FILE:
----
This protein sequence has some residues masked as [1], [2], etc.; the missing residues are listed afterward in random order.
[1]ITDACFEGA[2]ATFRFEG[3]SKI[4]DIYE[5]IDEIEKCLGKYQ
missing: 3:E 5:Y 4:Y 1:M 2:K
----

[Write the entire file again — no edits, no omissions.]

This protein sequence has some residues masked as [1], [2], etc.; the missing residues are listed afterward in random order.
[1]ITDACFEGA[2]ATFRFEG[3]SKI[4]DIYE[5]IDEIEKCLGKYQ
missing: 3:E 5:Y 4:Y 1:M 2:K